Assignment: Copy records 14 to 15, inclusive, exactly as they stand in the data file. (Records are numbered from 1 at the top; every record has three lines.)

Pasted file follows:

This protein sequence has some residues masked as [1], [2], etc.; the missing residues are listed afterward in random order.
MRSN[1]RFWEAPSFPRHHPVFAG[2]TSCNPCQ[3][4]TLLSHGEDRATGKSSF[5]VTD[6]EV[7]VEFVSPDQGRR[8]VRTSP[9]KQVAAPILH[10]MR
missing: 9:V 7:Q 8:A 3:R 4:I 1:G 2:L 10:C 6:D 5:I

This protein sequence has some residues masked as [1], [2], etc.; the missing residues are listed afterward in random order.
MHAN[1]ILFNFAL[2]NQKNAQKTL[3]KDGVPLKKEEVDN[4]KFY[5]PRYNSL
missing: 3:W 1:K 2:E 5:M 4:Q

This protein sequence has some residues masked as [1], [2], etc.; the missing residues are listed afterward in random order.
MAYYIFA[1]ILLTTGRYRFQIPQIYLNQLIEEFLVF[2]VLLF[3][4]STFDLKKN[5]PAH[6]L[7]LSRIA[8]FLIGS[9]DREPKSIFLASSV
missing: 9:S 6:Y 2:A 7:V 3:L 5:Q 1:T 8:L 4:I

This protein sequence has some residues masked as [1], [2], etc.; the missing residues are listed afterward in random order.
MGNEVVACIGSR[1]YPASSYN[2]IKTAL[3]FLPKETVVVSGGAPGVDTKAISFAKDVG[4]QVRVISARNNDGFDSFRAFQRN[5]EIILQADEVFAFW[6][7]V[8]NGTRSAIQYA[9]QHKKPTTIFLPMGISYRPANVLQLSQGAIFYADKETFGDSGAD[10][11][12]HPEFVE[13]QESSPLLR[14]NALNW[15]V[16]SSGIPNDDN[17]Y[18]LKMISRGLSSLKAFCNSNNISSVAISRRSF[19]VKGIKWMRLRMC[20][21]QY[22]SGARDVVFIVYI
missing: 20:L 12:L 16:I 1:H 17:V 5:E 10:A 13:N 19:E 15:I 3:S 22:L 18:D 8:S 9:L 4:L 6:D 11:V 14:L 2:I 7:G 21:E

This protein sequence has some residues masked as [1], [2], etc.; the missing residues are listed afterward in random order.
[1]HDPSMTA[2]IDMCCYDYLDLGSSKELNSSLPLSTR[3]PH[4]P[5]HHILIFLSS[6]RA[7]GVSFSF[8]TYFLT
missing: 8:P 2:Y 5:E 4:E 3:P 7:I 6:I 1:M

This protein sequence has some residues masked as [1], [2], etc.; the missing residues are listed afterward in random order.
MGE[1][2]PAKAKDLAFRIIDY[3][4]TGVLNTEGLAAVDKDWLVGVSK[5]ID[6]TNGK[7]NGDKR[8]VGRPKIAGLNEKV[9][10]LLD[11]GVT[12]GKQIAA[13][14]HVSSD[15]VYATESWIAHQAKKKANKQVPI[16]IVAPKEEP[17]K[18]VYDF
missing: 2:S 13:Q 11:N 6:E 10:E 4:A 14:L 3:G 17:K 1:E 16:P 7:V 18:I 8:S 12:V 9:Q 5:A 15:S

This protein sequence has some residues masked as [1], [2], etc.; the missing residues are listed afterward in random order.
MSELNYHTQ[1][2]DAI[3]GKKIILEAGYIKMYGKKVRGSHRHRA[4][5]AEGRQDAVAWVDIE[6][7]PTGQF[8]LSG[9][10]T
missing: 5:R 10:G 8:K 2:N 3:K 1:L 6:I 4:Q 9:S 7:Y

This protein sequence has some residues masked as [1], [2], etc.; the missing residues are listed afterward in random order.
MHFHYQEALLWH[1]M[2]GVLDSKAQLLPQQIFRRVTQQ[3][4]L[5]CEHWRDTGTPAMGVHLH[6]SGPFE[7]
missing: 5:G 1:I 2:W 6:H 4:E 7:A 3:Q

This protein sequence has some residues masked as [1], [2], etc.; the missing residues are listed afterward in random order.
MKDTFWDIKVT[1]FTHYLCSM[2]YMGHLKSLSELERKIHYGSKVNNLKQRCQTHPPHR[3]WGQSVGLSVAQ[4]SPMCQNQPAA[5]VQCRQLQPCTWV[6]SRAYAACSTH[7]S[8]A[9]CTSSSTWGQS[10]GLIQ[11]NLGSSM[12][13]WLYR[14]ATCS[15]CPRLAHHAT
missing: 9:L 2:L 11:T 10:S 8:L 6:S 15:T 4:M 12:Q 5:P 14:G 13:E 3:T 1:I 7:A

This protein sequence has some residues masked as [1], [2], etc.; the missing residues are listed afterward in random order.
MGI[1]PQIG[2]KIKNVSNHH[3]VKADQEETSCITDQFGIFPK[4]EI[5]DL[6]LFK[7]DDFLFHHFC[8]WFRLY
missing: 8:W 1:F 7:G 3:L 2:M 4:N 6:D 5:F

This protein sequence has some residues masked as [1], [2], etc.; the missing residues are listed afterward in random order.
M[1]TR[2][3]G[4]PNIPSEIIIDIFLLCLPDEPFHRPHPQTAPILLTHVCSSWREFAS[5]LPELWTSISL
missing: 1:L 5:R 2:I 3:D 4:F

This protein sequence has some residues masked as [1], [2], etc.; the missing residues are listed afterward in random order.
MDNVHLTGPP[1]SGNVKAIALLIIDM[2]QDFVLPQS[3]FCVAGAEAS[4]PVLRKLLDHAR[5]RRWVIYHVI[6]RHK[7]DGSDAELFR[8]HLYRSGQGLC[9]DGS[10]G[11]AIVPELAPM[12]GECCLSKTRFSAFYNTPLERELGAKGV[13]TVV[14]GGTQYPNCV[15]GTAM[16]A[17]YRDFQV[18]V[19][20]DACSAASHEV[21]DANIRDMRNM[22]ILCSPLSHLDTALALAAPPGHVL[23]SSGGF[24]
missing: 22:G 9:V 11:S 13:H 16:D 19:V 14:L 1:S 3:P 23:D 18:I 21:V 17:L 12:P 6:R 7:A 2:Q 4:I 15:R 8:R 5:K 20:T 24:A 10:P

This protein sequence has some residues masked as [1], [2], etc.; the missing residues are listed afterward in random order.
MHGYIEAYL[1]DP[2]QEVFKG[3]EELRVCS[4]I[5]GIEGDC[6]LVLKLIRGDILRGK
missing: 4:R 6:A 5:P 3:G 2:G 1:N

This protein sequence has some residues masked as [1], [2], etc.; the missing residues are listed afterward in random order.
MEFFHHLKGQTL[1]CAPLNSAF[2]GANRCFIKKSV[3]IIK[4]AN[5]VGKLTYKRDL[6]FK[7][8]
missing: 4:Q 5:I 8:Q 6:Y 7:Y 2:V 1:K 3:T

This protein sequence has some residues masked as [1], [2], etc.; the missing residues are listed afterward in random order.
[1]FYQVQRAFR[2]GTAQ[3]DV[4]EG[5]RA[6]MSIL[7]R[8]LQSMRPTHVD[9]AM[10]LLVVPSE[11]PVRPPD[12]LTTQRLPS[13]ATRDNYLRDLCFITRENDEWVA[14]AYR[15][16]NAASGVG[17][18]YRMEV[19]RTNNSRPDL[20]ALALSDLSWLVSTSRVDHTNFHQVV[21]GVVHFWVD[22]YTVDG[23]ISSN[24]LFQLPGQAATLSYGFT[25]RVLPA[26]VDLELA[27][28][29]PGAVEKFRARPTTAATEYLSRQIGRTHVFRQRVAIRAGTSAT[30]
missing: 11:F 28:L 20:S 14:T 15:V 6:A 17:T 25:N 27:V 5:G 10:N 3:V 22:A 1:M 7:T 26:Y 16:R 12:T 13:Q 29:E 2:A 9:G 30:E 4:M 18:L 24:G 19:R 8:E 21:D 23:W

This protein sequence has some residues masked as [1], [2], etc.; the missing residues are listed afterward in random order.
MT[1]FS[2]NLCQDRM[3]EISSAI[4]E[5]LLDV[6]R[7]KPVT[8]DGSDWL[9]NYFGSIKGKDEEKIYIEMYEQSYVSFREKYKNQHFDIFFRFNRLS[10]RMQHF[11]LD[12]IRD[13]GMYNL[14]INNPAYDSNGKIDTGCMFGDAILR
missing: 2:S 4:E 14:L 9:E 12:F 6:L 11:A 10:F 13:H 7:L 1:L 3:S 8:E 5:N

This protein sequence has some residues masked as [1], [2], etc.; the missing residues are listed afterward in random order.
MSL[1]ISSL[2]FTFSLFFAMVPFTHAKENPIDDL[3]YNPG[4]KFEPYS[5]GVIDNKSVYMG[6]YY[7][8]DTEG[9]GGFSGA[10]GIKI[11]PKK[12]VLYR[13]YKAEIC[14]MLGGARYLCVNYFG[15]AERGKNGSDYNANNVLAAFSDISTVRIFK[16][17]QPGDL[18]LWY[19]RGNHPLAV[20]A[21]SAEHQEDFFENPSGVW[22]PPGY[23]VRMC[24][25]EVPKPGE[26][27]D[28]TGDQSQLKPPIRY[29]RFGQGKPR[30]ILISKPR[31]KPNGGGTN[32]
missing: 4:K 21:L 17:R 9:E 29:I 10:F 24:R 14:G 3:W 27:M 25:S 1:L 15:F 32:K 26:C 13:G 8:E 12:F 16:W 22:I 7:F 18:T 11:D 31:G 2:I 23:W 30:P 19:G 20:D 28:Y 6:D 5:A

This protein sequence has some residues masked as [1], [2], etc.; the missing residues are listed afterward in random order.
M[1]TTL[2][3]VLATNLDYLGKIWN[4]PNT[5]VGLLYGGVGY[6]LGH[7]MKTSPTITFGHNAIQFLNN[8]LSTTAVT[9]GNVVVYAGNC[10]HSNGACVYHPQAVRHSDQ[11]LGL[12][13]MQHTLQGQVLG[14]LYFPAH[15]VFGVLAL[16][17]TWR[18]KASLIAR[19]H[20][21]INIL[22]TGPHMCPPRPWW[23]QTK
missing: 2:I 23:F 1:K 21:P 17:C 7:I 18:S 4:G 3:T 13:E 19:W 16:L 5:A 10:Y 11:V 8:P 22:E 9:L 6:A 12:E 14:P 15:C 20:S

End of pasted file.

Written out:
This protein sequence has some residues masked as [1], [2], etc.; the missing residues are listed afterward in random order.
MEFFHHLKGQTL[1]CAPLNSAF[2]GANRCFIKKSV[3]IIK[4]AN[5]VGKLTYKRDL[6]FK[7][8]
missing: 4:Q 5:I 8:Q 6:Y 7:Y 2:V 1:K 3:T

This protein sequence has some residues masked as [1], [2], etc.; the missing residues are listed afterward in random order.
[1]FYQVQRAFR[2]GTAQ[3]DV[4]EG[5]RA[6]MSIL[7]R[8]LQSMRPTHVD[9]AM[10]LLVVPSE[11]PVRPPD[12]LTTQRLPS[13]ATRDNYLRDLCFITRENDEWVA[14]AYR[15][16]NAASGVG[17][18]YRMEV[19]RTNNSRPDL[20]ALALSDLSWLVSTSRVDHTNFHQVV[21]GVVHFWVD[22]YTVDG[23]ISSN[24]LFQLPGQAATLSYGFT[25]RVLPA[26]VDLELA[27][28][29]PGAVEKFRARPTTAATEYLSRQIGRTHVFRQRVAIRAGTSAT[30]
missing: 11:F 28:L 20:S 14:T 15:V 6:A 17:T 25:N 27:V 5:G 10:N 3:V 22:A 1:M 7:T 26:Y 16:R 12:T 13:Q 29:E 2:A 9:G 30:E 4:M 18:L 24:G 19:R 8:E 21:D 23:W